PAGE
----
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Dr. Oz: Radical cancer remission and ending food addiction for weight loss

Dr. Oz spotlights food addiction and radical cancer remission
Fox screencap

Dr. Mehmet Oz discussed food addiction and radical cancer remission on the March 18 episode of the Dr. Oz Show ("Are You a Food Addict? Take the Test to Find Out!").

Dr. Oz said many people suffer from emotional overeating and unwanted weight gain, but you can break the cycle with a few simple steps.

Dr. Oz's guest was clinical psychologist and food-addiction expert Dr. Ramani Durvasula, author of You Are WHY You Eat: Change Your Food Attitude, Change Your Life.

Dr. Ramani (who's gorgeous and skinny) is a recovering food addict who said there's a big difference between a food addict and someone who simply overeats. Dr. Durvasula said food addicts are like cocaine addicts who use food for the dopamine "high" they get after eating.

Dr. Ramani said you're a food addict if you answer "yes" to two or more of these questions on her food addict test:

  • Do you eat when you're stressed?
  • Do you obsess over food for more than an hour a day?
  • Has your food addiction affected your social life (i.e., you avoid time with family or friends in order to eat)?
  • Do you eat to the point of getting sick?
  • Do you have withdrawal symptoms when you don't eat your favorite foods?

Dr. Durvasula said you can break food addiction with these simple steps:

1. HALT. Whenever you find yourself thinking about food, visualize the word HALT (an acronym for Hungry, Angry, Lonely, and Tired). If you're turning to food for any of these emotional reasons, give yourself a 10-minute time-out before acting on your impulse to eat.

2. Avoid trigger foods. Don't keep trigger foods around the house. Just as you wouldn't keep alcohol around the house if you were a recovering alcoholic, you shouldn't keep tempting trigger foods around.

3. Limit junk and fast food. Make a commitment to avoid eating food out of a bag or box for two weeks. This will be tough at first, but it could help you reset your eating habits.

Dr. Oz said irvingia is a natural appetite suppressant that eases food cravings and accelerates weight loss. Two studies showed that irvingia users lost an average of 5 to 10 pounds a month without making any changes to their diet. The irvingia users also dramatically improved their blood sugar and cholesterol compared to the control group.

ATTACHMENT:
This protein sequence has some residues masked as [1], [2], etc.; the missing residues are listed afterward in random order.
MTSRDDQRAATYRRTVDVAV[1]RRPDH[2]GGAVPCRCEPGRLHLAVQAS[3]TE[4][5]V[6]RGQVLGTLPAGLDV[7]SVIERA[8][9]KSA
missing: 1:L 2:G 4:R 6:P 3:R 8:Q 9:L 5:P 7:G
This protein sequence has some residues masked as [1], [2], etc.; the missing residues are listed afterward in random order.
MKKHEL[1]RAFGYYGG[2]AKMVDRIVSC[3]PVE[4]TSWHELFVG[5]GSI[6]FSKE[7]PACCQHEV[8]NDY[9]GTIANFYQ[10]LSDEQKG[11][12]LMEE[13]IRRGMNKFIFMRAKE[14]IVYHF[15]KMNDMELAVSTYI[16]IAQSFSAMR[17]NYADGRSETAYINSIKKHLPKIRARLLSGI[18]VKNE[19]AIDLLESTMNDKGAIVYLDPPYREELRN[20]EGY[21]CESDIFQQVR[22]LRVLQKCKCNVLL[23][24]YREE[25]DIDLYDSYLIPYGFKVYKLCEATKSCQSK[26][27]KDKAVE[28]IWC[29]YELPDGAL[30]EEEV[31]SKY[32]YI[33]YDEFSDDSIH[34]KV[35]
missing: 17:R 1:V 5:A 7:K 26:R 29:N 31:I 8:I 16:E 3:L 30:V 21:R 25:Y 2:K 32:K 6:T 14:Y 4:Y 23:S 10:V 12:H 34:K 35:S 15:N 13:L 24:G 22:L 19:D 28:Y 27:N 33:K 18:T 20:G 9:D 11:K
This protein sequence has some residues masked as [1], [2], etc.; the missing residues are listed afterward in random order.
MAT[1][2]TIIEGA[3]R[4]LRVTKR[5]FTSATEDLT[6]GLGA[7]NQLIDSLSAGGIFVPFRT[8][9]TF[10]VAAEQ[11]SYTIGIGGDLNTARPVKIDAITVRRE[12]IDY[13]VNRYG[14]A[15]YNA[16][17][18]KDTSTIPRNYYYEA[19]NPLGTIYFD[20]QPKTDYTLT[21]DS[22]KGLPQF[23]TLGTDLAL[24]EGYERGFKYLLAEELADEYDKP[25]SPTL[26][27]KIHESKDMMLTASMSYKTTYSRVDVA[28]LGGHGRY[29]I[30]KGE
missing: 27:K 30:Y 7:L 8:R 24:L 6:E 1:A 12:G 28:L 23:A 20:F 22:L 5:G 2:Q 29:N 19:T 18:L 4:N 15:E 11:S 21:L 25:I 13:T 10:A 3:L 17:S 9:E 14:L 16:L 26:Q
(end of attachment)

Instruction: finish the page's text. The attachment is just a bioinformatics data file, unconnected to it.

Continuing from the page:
Radical Cancer Remission

On a separate segment of his show, Dr. Oz discussed the phenomenon of radical cancer remission, which is when a patient's cancer spontaneously disappears after surgery, radiation, and chemotherapy have failed to eradicate it.

Dr. Oz's guest was oncologist Dr. Kelly Turner, who has personally witnessed radical cancer remission among numerous patients. Dr. Turner, author of Radical Remission: Surviving Cancer Against All Odds, said the common link among patients who experience radical remission is a deep commitment to positive thinking and gratitude.

Dr. Turner said just spending 5 minutes a day feeling grateful can release healing hormones throughout your body that boosts your immune system. Dr. Oz's guest was a 50-year-old woman (pictured above) who was diagnosed with breast cancer at age 35. She underwent several surgeries, radiation, and chemotherapy and was given just 5 years to live.

The woman embarked on a spiritual journey and focused all her emotional energy on healing her cancer. After 18 months of her positive-thinking/gratitude therapy, her cancer spontaneously disappeared. She has been in remission for 13 years.

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